Xbox launch

Xbox Series X (and S) launches today, 333 days after its unveiling, with monolithic art installations around the world

It’s been one hell of the year. Packed with enough uncertainty for a decade. But one thing has stayed with us throughout the trials and tribulations of the last 12 months, and that’s been the Xbox Series X.

Xbox’s black monolith, first shown to the world back at the Game Awards in December of last year, has been the most foreshadowed launch of a console device ever. And in a year like this, the certainty that the big black box would be with us come the end of the year has been a reassuring one.

While the addition of the Series S was no surprise (possibly 2020’s worst kept secret), it’s certainly a brave and exciting new development to have two consoles at launch.

And now it’s all actually happened, with launch events around the world to celebrate the beginning of a new console generation. A huge congratulations to Microsoft and Xbox and all its partners for delivering the console on time under what must have been difficult conditions.

The launch has been marked with numerous, outdoor lighting installations, with each projecting graphics on a black Xbox Series X shaped monolith to impressive effect.

The launch kicked off in New Zealand, with Queenstown becoming Greenstown for the day, with a monolith placed on its waterfront. A similar installation is being shown in London on the Southbank. Toronto will have a 40ft console floating in its harbour, while in the a similar monolith will appear in Washington State.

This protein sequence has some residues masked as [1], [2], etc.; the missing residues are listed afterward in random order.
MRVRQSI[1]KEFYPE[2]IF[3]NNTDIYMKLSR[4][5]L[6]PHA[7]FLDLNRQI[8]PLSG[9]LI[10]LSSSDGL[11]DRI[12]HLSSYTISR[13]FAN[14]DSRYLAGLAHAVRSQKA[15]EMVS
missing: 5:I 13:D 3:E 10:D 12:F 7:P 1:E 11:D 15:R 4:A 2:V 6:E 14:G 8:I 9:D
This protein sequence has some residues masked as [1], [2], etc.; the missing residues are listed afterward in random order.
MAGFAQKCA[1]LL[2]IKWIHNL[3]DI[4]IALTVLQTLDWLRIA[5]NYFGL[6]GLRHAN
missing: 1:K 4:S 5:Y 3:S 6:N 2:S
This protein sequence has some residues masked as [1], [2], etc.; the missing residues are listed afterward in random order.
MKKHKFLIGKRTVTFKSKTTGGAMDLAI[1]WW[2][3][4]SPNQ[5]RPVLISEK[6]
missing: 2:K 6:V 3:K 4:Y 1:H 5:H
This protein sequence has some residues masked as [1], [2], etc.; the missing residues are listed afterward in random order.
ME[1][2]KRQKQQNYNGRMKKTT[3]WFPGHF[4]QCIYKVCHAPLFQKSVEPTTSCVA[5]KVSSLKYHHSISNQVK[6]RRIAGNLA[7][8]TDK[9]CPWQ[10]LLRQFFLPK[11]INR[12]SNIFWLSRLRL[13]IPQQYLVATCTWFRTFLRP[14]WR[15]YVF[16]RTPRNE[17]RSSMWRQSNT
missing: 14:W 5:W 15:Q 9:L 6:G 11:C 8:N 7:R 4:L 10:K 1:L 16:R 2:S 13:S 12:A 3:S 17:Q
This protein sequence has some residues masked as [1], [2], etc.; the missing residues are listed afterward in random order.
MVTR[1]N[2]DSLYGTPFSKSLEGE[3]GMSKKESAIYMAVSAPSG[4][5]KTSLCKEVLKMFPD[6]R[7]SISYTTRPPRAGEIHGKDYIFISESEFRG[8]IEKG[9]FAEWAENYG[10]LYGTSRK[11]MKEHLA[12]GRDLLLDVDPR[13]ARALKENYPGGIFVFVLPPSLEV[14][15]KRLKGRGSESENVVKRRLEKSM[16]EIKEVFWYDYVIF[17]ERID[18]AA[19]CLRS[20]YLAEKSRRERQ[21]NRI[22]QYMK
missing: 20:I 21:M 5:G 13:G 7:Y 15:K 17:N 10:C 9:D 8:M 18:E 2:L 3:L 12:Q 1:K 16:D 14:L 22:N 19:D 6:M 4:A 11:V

All of these, and many more, a total of seven, are being tied together into an online competition: 7 Countries. 7 Glyphs. 1 Answer.​ Can you Decode the Dream? #SolveforX

Meanwhile, teams of influencers and Xbox staff from around the globe will appear on official livestreams across the 24 hours. Plus there’s a virtual fanfest online with discussion of launch titles, enhanced titles and prizes to be won.

Given the unusual circumstances of the launch in a pandemic, Microsoft couldn’t rely on the usual queues and crowds at fan events to form the backdrop to the launch. Although arguably a modern console launch largely happens on YouTube and Twitch anyway these days.

Back in the UK it appears that some retailers had very limited stock of the consoles to sell, although these disappeared quickly as far as we can see. Analysts expect the console to be in high demand, with limited availability, through until March at the earliest.

If you haven’t already read our full Xbox Series X review on how it will serve the industry.

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